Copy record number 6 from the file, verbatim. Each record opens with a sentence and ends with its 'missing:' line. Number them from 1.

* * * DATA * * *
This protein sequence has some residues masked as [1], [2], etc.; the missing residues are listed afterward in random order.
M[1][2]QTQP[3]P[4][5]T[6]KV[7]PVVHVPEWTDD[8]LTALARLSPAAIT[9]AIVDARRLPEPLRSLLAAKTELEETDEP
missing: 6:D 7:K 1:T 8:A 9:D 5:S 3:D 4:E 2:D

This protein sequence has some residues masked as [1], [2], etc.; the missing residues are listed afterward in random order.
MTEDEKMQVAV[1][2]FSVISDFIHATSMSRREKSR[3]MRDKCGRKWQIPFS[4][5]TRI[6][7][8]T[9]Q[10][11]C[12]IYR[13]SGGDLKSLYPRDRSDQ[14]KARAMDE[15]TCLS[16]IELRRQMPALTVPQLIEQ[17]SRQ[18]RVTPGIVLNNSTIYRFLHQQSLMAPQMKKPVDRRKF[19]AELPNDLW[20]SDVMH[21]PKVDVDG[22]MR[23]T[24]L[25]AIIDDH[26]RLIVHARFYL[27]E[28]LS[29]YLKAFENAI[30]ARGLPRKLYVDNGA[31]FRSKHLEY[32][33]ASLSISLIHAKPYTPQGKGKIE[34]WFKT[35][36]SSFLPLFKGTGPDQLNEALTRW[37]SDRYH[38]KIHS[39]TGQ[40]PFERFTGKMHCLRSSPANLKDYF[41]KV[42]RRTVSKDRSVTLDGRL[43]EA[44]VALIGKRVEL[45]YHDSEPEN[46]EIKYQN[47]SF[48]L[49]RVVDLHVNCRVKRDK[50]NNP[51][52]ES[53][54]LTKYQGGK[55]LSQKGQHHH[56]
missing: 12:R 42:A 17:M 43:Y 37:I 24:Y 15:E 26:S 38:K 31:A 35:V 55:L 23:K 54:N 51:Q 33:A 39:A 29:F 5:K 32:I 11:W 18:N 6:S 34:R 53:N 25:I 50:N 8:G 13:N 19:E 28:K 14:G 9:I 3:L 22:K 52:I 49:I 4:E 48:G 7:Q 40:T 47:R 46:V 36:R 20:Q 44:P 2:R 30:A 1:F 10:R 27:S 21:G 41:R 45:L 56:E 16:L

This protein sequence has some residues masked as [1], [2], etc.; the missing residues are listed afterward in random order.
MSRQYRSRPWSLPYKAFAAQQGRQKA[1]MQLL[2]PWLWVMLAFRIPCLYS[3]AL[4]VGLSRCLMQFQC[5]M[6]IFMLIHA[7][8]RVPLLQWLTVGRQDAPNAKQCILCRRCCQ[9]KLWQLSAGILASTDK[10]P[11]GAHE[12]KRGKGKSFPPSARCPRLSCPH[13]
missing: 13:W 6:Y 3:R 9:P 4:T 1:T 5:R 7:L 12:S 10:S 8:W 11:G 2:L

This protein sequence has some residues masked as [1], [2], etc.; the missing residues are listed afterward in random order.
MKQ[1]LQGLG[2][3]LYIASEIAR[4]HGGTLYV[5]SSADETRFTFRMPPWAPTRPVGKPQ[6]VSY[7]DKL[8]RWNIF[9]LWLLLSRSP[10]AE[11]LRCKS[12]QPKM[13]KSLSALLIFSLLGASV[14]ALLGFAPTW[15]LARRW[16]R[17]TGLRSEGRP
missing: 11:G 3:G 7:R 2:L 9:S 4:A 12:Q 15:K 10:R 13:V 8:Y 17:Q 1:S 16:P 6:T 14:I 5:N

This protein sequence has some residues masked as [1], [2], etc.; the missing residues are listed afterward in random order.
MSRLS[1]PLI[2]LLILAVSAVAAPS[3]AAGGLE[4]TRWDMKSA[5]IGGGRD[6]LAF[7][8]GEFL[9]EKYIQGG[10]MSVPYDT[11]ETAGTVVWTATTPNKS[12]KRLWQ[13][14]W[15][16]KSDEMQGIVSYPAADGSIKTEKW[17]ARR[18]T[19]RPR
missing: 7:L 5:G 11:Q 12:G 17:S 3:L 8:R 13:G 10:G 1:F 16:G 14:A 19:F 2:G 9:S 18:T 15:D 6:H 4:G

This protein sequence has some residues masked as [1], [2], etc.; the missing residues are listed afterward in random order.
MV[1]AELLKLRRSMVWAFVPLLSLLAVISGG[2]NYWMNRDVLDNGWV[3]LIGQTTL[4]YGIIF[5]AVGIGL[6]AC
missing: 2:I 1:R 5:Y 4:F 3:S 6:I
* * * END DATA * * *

This protein sequence has some residues masked as [1], [2], etc.; the missing residues are listed afterward in random order.
MV[1]AELLKLRRSMVWAFVPLLSLLAVISGG[2]NYWMNRDVLDNGWV[3]LIGQTTL[4]YGIIF[5]AVGIGL[6]AC
missing: 2:I 1:R 5:Y 4:F 3:S 6:I